Year : 2021 Month : October Volume : 10 Issue : 40 Page : 3554-3556

Atypical Retinoblastoma Presentation - A Challenge for the Treating Ophthalmologist

Siti Amra Abd Rahman1, Ahmad Salehuddin Mohammad2, Safinaz Mohd Khialdin3, Siti Norzalehawati Sepain Jusoh4

1, 3 Department of Ophthalmology, University Kebangsaan Malaysia Medical Centre (UKMMC), Kuala Lumpur, Malaysia. 2 Department of Ophthalmology, University Malaya Medical Centre (UMMC), Kuala Lumpur, Malaysia. 4 Department of Ophthalmology, Hospital Sultanah Nurzahirah, Kuala Terengganu, Terengganu Malaysia.

CORRESPONDING AUTHOR

Dr. Siti Amra Abd Rahman Department of Ophthalmology, University Kebangsaan Malaysia Medical Centre, Jalan Yaacob Latif, Cheras - 56000, Kuala Lumpur, Malaysia.
Email : sitiamra.abdrahman@gmail.com

INTRODUCTION

Retinoblastoma is the most common primary intraocular malignancy in children.1 Incidence of retinoblastoma is constant worldwide at one case per 15000–20000 live births, which corresponds to about 9000 new cases every year.2,3 It usually occurs in children under five years of age and can lead to loss of vision, and in extreme cases, death.4

The common signs of its presentation are leukocoria, strabismus, secondary glaucoma, proptosis, anterior chamber inflammatory signs and spontaneous hyphaema.1 Prognosis for vision and survival has significantly improved due to timely diagnosis and improved treatment methods.5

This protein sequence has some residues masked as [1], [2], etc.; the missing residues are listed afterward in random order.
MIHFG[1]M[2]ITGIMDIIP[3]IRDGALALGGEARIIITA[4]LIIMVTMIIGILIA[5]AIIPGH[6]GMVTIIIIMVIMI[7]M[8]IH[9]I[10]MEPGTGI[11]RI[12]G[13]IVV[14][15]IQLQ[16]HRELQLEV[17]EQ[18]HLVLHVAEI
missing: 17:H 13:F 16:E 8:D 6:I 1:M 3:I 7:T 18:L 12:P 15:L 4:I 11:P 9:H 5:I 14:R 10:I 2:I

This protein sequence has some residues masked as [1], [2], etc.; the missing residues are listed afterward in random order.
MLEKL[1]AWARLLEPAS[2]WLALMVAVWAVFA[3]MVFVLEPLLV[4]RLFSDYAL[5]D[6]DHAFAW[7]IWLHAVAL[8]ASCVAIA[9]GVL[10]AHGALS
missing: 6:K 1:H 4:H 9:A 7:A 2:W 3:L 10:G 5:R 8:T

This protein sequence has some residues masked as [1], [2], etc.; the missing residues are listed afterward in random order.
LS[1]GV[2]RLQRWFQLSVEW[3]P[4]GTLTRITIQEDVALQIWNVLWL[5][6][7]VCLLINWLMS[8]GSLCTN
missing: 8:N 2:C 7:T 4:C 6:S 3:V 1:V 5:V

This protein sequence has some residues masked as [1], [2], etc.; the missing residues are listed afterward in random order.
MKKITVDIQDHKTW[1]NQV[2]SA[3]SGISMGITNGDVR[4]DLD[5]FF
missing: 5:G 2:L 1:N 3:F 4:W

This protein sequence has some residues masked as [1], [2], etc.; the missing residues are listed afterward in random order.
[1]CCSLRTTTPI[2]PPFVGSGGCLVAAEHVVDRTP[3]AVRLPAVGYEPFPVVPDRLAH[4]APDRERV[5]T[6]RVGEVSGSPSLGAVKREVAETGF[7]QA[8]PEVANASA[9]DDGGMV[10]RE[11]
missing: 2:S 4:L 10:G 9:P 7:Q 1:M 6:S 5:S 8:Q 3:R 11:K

PRESENTATION OF CASE

A 2.5-year-old girl was referred to the ophthalmology clinic for right eye white reflex associated with acute bilateral upper and lower limb weakness and urinary retention. Upon further history taking, right leukocoria was first noticed by her mother at 1.5 years and unfortunately, was only referred to an ophthalmologist at two years of age. Thorough investigations were done. The magnetic resonance imaging (MRI) radiographic findings were consistent with persistent foetal vasculature (Figure 1).

 

On this second presentation, ocular examination findings of the right eye revealed ciliary injection and generalized cornea haziness with early band keratopathy changes. The anterior chamber was deep with the presence of blood clots mixed with whitish materials on the iris stroma, which was highly suspicious of metastatic tissue. The right posterior segment was obscured by a retrolental reddish-yellowish hue. She was then proceeded with an ultrasonography study, in which there was no intrinsic mass calcification detected (Figure 2). Fortunately, her left eye revealed normal ocular findings. Clinically, it was strongly suspicious of right retinoblastoma.

 

 

As expected, her repeated MRI study was highly suggestive of right retinoblastoma with spinal metastasis disease (Figure 3), which reported as right vitreous cavity mass with local and leptomeningeal extension metastases in the brain and spine.

 

 

Alas, cerebrospinal fluid samples which were sent twice for full metastatic workup reported negative malignant cells. Nevertheless, she received three cycles of chemo reduction with intrathecal methotrexate and MRI orbit post-chemotherapy showed significant reduction of the intraorbital lesion (Figure 4).

 

 

The patient missed a few follow-up visits due to the enucleation being a hard decision for the parents. Her return for follow up was brought by new symptoms of right corneal ulcer with an anal abscess. Subsequently, right enucleation (Figure 5) with the implant was carried out after the third cycle of chemoreduction simultaneous with a permanent colostomy.

Histopathology revealed solitary retinoblastoma with Bruch membrane and focal choroidal invasion. There was no evidence of optic nerve invasion and the resected margin of the optic nerve was clear. She was planned for a total of nine cycles of chemotherapy based on spinal protocols. Unfortunately, she succumbed to death a few months later due to multi-organ failure.